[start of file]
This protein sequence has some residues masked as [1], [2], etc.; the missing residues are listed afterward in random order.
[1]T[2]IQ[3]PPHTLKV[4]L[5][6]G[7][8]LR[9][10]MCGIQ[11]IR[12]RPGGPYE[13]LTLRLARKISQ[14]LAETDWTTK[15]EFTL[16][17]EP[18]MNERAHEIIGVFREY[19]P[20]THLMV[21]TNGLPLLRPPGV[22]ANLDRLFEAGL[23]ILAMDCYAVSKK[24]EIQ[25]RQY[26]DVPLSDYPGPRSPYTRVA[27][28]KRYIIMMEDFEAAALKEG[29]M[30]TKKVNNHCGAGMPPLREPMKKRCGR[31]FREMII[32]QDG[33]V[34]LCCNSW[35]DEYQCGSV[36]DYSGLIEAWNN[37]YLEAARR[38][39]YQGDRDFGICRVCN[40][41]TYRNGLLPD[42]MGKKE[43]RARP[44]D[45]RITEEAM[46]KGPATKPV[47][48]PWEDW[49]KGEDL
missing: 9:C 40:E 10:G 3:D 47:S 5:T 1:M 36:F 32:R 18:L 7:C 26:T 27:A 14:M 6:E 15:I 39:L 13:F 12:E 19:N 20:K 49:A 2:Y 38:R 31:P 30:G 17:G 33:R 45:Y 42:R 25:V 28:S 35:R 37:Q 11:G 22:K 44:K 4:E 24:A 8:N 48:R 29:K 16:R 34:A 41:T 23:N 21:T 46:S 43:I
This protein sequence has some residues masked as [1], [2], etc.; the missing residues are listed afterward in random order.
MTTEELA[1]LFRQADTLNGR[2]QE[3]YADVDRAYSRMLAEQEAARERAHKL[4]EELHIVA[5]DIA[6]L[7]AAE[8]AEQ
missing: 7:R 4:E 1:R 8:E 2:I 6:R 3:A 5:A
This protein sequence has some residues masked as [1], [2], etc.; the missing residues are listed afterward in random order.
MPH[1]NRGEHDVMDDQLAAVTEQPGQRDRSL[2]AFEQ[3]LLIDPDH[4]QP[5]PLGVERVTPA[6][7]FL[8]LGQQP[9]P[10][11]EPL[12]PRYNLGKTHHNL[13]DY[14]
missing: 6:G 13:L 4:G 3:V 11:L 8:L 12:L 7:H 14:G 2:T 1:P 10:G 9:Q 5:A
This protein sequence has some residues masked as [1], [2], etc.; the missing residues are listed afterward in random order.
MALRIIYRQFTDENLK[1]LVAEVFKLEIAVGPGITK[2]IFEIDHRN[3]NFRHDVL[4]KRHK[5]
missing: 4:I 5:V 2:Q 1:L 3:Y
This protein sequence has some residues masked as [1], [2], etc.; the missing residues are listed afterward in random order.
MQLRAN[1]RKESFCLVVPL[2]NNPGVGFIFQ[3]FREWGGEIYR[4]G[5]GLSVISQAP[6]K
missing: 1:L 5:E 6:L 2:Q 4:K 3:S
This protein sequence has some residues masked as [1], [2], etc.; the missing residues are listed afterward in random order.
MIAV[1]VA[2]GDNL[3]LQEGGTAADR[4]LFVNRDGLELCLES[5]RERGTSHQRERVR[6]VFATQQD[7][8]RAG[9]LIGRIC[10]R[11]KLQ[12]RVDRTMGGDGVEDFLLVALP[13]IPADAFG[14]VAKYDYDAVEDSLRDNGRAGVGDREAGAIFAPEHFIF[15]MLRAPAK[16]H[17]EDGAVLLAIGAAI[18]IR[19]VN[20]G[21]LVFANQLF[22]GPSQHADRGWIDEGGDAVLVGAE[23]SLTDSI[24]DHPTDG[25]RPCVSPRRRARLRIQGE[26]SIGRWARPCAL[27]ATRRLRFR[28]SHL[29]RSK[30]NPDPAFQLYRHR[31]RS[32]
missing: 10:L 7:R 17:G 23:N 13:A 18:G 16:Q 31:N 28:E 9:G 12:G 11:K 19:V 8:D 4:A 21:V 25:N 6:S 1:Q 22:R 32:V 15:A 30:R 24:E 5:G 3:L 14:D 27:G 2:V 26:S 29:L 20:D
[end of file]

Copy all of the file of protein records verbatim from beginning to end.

This protein sequence has some residues masked as [1], [2], etc.; the missing residues are listed afterward in random order.
[1]T[2]IQ[3]PPHTLKV[4]L[5][6]G[7][8]LR[9][10]MCGIQ[11]IR[12]RPGGPYE[13]LTLRLARKISQ[14]LAETDWTTK[15]EFTL[16][17]EP[18]MNERAHEIIGVFREY[19]P[20]THLMV[21]TNGLPLLRPPGV[22]ANLDRLFEAGL[23]ILAMDCYAVSKK[24]EIQ[25]RQY[26]DVPLSDYPGPRSPYTRVA[27][28]KRYIIMMEDFEAAALKEG[29]M[30]TKKVNNHCGAGMPPLREPMKKRCGR[31]FREMII[32]QDG[33]V[34]LCCNSW[35]DEYQCGSV[36]DYSGLIEAWNN[37]YLEAARR[38][39]YQGDRDFGICRVCN[40][41]TYRNGLLPD[42]MGKKE[43]RARP[44]D[45]RITEEAM[46]KGPATKPV[47][48]PWEDW[49]KGEDL
missing: 9:C 40:E 10:G 3:D 47:S 5:T 1:M 36:F 32:R 18:L 7:C 26:T 27:A 14:M 6:E 15:I 39:L 13:F 12:E 19:N 20:K 49:A 2:Y 38:R 31:P 30:G 17:G 33:R 45:Y 42:R 25:V 28:S 35:R 37:Q 11:G 22:K 44:K 4:E 24:A 8:N 48:R 29:K 16:R 34:A 41:T 23:N 21:T 46:S 43:I
This protein sequence has some residues masked as [1], [2], etc.; the missing residues are listed afterward in random order.
MTTEELA[1]LFRQADTLNGR[2]QE[3]YADVDRAYSRMLAEQEAARERAHKL[4]EELHIVA[5]DIA[6]L[7]AAE[8]AEQ
missing: 7:R 4:E 1:R 8:E 2:I 6:R 3:A 5:A
This protein sequence has some residues masked as [1], [2], etc.; the missing residues are listed afterward in random order.
MPH[1]NRGEHDVMDDQLAAVTEQPGQRDRSL[2]AFEQ[3]LLIDPDH[4]QP[5]PLGVERVTPA[6][7]FL[8]LGQQP[9]P[10][11]EPL[12]PRYNLGKTHHNL[13]DY[14]
missing: 6:G 13:L 4:G 3:V 11:L 8:L 12:L 7:H 14:G 2:T 1:P 10:G 9:Q 5:A
This protein sequence has some residues masked as [1], [2], etc.; the missing residues are listed afterward in random order.
MALRIIYRQFTDENLK[1]LVAEVFKLEIAVGPGITK[2]IFEIDHRN[3]NFRHDVL[4]KRHK[5]
missing: 4:I 5:V 2:Q 1:L 3:Y
This protein sequence has some residues masked as [1], [2], etc.; the missing residues are listed afterward in random order.
MQLRAN[1]RKESFCLVVPL[2]NNPGVGFIFQ[3]FREWGGEIYR[4]G[5]GLSVISQAP[6]K
missing: 1:L 5:E 6:L 2:Q 4:K 3:S
This protein sequence has some residues masked as [1], [2], etc.; the missing residues are listed afterward in random order.
MIAV[1]VA[2]GDNL[3]LQEGGTAADR[4]LFVNRDGLELCLES[5]RERGTSHQRERVR[6]VFATQQD[7][8]RAG[9]LIGRIC[10]R[11]KLQ[12]RVDRTMGGDGVEDFLLVALP[13]IPADAFG[14]VAKYDYDAVEDSLRDNGRAGVGDREAGAIFAPEHFIF[15]MLRAPAK[16]H[17]EDGAVLLAIGAAI[18]IR[19]VN[20]G[21]LVFANQLF[22]GPSQHADRGWIDEGGDAVLVGAE[23]SLTDSI[24]DHPTDG[25]RPCVSPRRRARLRIQGE[26]SIGRWARPCAL[27]ATRRLRFR[28]SHL[29]RSK[30]NPDPAFQLYRHR[31]RS[32]
missing: 10:L 7:R 17:G 23:N 13:A 18:G 16:Q 31:N 28:E 9:G 12:G 11:K 19:V 8:D 4:A 21:V 25:N 6:S 1:Q 22:R 32:V 15:A 30:R 24:E 5:G 3:L 14:D 27:G 2:V 26:S 29:L 20:D